Mary Altaffer  /  AP
You in there, Molly? Rescue workers look into a hole in the basement of a building in Manhattan in their search for the missing kitty.
updated 4/12/2006 2:13:47 PM ET 2006-04-12T18:13:47

Rescuers used drills, miniature cameras and a raw fish Wednesday to try to lure a kitten that has been trapped for 12 days behind a delicatessen’s basement wall.

The effort to free 11-month-old Molly, the deli’s resident mouser, was renewed early in the day, when workers heard her meowing after days of silence that had raised fears she had died.

An animal-rescue team tried using a tiny video camera attached to a plumber’s snake on Wednesday, but the sound of its drill may have spooked the peripatetic pussycat into retreating farther into the maze of walls in the 19th century brick structure in Greenwich Village.

“This is the most difficult case of this kind I’ve ever been on,” said Mike Pastore, field director of Animal Care & Control of New York City, which handles animal rescues for the city.

Normally Molly sleeps in a basket inside Myers of Keswick, a specialty deli offering clotted cream, Scotch eggs and other British foods.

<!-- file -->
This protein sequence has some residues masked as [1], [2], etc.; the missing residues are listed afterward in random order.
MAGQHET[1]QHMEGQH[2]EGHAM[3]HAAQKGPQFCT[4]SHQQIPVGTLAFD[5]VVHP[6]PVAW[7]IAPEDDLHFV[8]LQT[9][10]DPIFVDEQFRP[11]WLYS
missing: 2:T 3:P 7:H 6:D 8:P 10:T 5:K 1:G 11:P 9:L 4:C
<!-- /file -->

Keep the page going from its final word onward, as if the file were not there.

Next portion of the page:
Owner Peter Myers, 61, said he periodically pays a $300 fine for the health violation, “but if I didn’t have the cat I would be paying a $300 fine for having mice in the store. I saw a mouse running across the kitchen floor this morning.”

Molly, being a curious sort, apparently got trapped after slipping into a narrow space between two buildings, then falling or crawling through a hole to reach the deli cellar, Pastore said.

The police and fire departments have been on the scene but as of Wednesday were leaving the job to Pastore, whose agency receives about 120 stray or surrendered dogs and cats a day for temporary care and adoption.

Breaking into the walls is a delicate proposition because the building is a city landmark, Pastore said. Three observers from the city’s Landmarks Preservation Commission showed up Wednesday to make sure no serious structural damage occurs.

Others were pitching in to help. Neighbors left cans of cat food on the steps, and nearby restaurateur Renato Migliorini delivered a fresh, whole branzino fish.

“I hope it will come out, because I love cats and dogs,” Migliorini said.

Pastore wasn’t sure Molly could reach the food, and it was unclear whether she has access to water dripping from a drain.

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